Kurt here. For those of you just tuning in, Cinema de Gym is an experimental series in which I give my two cents on movies that play in an in-house theater at my local gym, where I'm attempting to shed "writer's pounds." Instead of seats, this screening room has treadmills and such, and plays a daily film on a loop. For the first installment, we chatted about Barry Levinson's Bandits. Today, inspired by Nathaniel's "Mutant Week," the subject is Daredevil, the 2003 handicapped-hero flick and the third big comic book movie of the Aughts (following, of course, X-Men and Spider-Man).
This is an easy movie to belittle for a whole mess of reasons. Box office clout be damned, Ben Affleck makes for an unwieldy superhero, especially since he was nowhere near his lean Town physique when this film was shot (directing just literally takes it outta ya, I suppose). That he looked a lot older than 30 at the time certainly didn't help matters, and both age and unwieldiness compounded the secondhand discomfort of that red leather suit, which, frankly, wasn't worth the poor cows' hides.
Then there was the silliness of Colin Farrell's Bullseye who, however well cast, would be one of the first of many counterproductively-comical superbaddies, saddled with meta lines like, "I want a bloody costume."
But I hardly count this among the worst of our last decade of superhero cinema, as the subsequent years would give us beauts like Jonah Hex, Fantastic Four: Rise of the Silver Surfer and, oh yes, Elektra. Before the spinoff, I thought Jennifer Garner excelled as Daredevil's sai-wielding vigilantess, balancing sex appeal with girl-next-doorness and fitting much more nicely into her S&M gear than future hubby Ben. She certainly has this movie, not Alias, to thank for her big-screen career.
Moving on, I'm with Roger Ebert in regard to the film's visual f/x, which the uncannily prolific critic championed heartily upon the film's release. In a movie of fickle success, writer/director Mark Steven Johnson – whose own professional fickleness we'll get to in a sec – finds some handsome ways to envision the tricky nature of hero Matt Murdock's powers, which are akin to Sonar in that the blind crime fighter can "see" sound vibrations. Specifically, a scene in which Elektra stands in the rain so Matt can see her face via droplet sound waves is quite purdy, if overtly digital.
The thing with Cinema de Gym is, I only see 15- to 30-minute snippets of the film in question (depending on the day's endurance level), so I ought to discuss the segment. What I saw of Daredevil was in fact a lot of down time – the slower bits in which Matt chats with his co-worker and Hollywood-prescribed best bud, played by future Iron Man helmer Jon Favreau. Matt, a lawyer, has a built-in taste for justice, but that's not all that interesting. What I liked were curious details about his handicap, like how he folds bills of different denominations in different ways, so as to feel the correct amount. I remembered that part from first viewing, and saw it again in my gym segment.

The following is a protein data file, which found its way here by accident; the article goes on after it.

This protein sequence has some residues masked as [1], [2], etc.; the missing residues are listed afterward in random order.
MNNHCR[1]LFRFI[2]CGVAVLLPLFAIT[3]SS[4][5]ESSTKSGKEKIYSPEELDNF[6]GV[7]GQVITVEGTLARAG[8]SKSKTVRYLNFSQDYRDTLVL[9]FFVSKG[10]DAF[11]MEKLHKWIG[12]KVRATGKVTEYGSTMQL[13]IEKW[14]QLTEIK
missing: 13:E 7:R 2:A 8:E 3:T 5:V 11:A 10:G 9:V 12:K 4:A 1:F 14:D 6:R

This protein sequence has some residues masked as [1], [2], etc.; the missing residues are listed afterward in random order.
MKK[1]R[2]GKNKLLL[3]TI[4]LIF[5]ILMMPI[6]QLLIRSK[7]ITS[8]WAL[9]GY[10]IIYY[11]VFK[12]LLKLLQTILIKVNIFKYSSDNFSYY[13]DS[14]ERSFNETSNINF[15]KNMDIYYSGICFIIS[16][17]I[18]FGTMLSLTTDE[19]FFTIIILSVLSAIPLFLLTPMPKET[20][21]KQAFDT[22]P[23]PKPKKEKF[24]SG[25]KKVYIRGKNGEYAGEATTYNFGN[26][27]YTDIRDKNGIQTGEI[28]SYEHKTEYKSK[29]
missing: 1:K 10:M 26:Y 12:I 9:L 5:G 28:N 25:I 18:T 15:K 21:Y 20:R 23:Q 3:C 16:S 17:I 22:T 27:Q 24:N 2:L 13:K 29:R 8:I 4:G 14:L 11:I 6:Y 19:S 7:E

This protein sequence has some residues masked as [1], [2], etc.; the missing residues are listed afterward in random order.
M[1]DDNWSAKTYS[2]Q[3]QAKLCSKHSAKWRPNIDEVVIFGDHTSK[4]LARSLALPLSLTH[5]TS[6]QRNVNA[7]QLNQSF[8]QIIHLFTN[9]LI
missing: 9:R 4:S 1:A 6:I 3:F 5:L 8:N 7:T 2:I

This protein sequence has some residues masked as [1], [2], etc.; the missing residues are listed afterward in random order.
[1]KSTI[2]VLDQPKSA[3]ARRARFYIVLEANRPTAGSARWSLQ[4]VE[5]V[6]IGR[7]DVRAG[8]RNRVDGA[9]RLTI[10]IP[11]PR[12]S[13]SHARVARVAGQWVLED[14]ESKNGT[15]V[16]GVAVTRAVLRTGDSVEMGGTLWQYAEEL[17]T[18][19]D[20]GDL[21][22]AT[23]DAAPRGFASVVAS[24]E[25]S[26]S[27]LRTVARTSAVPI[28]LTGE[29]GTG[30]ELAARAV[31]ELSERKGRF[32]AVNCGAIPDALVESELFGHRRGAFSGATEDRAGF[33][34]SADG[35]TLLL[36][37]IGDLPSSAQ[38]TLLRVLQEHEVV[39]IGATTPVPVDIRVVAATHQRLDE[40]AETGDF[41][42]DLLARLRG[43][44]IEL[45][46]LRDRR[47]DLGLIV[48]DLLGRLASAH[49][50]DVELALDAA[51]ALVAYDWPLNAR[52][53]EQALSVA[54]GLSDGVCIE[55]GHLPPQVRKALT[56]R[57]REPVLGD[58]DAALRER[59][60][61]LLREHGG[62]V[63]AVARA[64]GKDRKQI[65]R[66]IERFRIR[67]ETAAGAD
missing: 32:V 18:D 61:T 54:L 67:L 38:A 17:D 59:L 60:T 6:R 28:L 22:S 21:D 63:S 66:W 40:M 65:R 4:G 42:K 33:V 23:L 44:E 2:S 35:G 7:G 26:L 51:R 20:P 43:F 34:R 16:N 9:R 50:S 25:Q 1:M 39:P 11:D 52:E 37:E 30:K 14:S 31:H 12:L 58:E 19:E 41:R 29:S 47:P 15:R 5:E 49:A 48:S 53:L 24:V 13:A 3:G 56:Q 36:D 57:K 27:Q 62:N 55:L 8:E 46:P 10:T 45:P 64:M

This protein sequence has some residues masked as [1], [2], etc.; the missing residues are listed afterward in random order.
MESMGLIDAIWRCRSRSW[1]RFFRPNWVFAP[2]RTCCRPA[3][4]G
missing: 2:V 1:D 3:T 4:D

About Mark Steven Johnson, the guy's got a really odd filmography, penning a grab bag of screenplays and directing a few of them to all-over-the-map results. In the '90s, he wrote the Grumpy Old Men movies, Simon Birch and Jack Frost (the Michael Keaton weepie, not the straight-to-video slasher), then did Daredevil before writing and directing...Ghost Rider and When In Rome.
At a recent party, someone told me he felt Daredevil was the movie that shaped the superhero film as we now know it. I'm not sure about that, but it certainly seems to have been a tipping point for its director.
1. Ben Affleck is wise to have not returned to comic book cinema (assuming it would have had him back).
2. If nothing else, mediocre superhero movies can lead to loving, lasting Hollywood marriages.
3. Supporting parts in superhero flicks can give actors the comic book director's bug. (Might the long-awaited Wonder Woman be helmed by Thor's Kat Dennings?)
4. I'm suddenly dying to see what Mark Steven Johnson does next, and I imagine he's open to suggestions. The floor is yours, TFE readers.